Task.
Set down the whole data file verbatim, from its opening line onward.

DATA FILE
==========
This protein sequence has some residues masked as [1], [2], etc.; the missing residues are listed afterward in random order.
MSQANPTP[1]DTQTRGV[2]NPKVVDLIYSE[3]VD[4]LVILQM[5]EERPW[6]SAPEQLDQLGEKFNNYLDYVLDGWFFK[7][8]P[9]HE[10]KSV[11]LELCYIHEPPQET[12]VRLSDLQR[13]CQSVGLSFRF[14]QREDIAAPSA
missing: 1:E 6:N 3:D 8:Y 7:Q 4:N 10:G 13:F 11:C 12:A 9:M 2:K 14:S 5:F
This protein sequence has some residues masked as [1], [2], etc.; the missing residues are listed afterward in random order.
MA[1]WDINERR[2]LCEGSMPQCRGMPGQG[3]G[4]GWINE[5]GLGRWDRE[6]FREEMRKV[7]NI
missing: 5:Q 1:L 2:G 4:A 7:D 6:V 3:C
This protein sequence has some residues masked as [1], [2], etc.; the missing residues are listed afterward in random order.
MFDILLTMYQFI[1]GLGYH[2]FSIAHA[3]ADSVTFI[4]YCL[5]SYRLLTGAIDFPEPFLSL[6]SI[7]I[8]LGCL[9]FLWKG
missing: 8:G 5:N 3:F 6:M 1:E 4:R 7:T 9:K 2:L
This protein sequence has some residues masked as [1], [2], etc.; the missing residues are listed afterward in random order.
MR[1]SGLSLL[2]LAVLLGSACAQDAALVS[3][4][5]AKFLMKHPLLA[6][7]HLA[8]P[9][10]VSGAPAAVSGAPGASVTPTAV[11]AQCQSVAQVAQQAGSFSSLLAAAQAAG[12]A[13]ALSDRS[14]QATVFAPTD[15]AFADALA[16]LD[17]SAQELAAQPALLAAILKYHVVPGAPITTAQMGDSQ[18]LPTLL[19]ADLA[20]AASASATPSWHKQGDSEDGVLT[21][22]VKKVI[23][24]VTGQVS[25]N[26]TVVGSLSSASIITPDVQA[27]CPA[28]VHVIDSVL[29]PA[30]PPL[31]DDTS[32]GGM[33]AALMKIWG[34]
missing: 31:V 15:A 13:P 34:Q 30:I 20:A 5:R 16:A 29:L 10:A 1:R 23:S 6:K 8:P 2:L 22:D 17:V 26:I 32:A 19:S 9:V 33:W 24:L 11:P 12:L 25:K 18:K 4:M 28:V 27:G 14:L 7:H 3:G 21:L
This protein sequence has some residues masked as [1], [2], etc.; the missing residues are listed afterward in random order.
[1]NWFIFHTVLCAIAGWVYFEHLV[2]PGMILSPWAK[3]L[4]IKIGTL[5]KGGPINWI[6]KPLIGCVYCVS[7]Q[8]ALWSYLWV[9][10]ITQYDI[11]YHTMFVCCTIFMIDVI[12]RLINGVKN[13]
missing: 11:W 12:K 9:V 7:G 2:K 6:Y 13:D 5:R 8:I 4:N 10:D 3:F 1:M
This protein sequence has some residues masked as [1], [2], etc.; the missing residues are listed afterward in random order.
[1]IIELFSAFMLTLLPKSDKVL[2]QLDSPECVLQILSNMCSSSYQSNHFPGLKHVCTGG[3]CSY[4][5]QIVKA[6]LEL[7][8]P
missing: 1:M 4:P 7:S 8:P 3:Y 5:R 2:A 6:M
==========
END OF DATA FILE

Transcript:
This protein sequence has some residues masked as [1], [2], etc.; the missing residues are listed afterward in random order.
MSQANPTP[1]DTQTRGV[2]NPKVVDLIYSE[3]VD[4]LVILQM[5]EERPW[6]SAPEQLDQLGEKFNNYLDYVLDGWFFK[7][8]P[9]HE[10]KSV[11]LELCYIHEPPQET[12]VRLSDLQR[13]CQSVGLSFRF[14]QREDIAAPSA
missing: 1:E 6:N 3:D 8:Y 7:Q 4:N 10:G 13:F 11:C 12:A 9:M 2:K 14:S 5:F
This protein sequence has some residues masked as [1], [2], etc.; the missing residues are listed afterward in random order.
MA[1]WDINERR[2]LCEGSMPQCRGMPGQG[3]G[4]GWINE[5]GLGRWDRE[6]FREEMRKV[7]NI
missing: 5:Q 1:L 2:G 4:A 7:D 6:V 3:C
This protein sequence has some residues masked as [1], [2], etc.; the missing residues are listed afterward in random order.
MFDILLTMYQFI[1]GLGYH[2]FSIAHA[3]ADSVTFI[4]YCL[5]SYRLLTGAIDFPEPFLSL[6]SI[7]I[8]LGCL[9]FLWKG
missing: 8:G 5:N 3:F 6:M 1:E 4:R 7:T 9:K 2:L
This protein sequence has some residues masked as [1], [2], etc.; the missing residues are listed afterward in random order.
MR[1]SGLSLL[2]LAVLLGSACAQDAALVS[3][4][5]AKFLMKHPLLA[6][7]HLA[8]P[9][10]VSGAPAAVSGAPGASVTPTAV[11]AQCQSVAQVAQQAGSFSSLLAAAQAAG[12]A[13]ALSDRS[14]QATVFAPTD[15]AFADALA[16]LD[17]SAQELAAQPALLAAILKYHVVPGAPITTAQMGDSQ[18]LPTLL[19]ADLA[20]AASASATPSWHKQGDSEDGVLT[21][22]VKKVI[23][24]VTGQVS[25]N[26]TVVGSLSSASIITPDVQA[27]CPA[28]VHVIDSVL[29]PA[30]PPL[31]DDTS[32]GGM[33]AALMKIWG[34]
missing: 31:V 15:A 13:P 34:Q 30:I 20:A 5:R 16:A 29:L 10:A 1:R 23:S 6:K 8:P 2:L 22:D 17:V 26:I 32:A 19:S 9:V 33:W 24:L 11:P 12:L 25:K 18:K 4:M 28:V 27:G 14:L 7:H 3:G 21:L
This protein sequence has some residues masked as [1], [2], etc.; the missing residues are listed afterward in random order.
[1]NWFIFHTVLCAIAGWVYFEHLV[2]PGMILSPWAK[3]L[4]IKIGTL[5]KGGPINWI[6]KPLIGCVYCVS[7]Q[8]ALWSYLWV[9][10]ITQYDI[11]YHTMFVCCTIFMIDVI[12]RLINGVKN[13]
missing: 11:W 12:K 9:V 7:G 2:K 6:Y 13:D 5:R 8:I 4:N 10:D 3:F 1:M
This protein sequence has some residues masked as [1], [2], etc.; the missing residues are listed afterward in random order.
[1]IIELFSAFMLTLLPKSDKVL[2]QLDSPECVLQILSNMCSSSYQSNHFPGLKHVCTGG[3]CSY[4][5]QIVKA[6]LEL[7][8]P
missing: 1:M 4:P 7:S 8:P 3:Y 5:R 2:A 6:M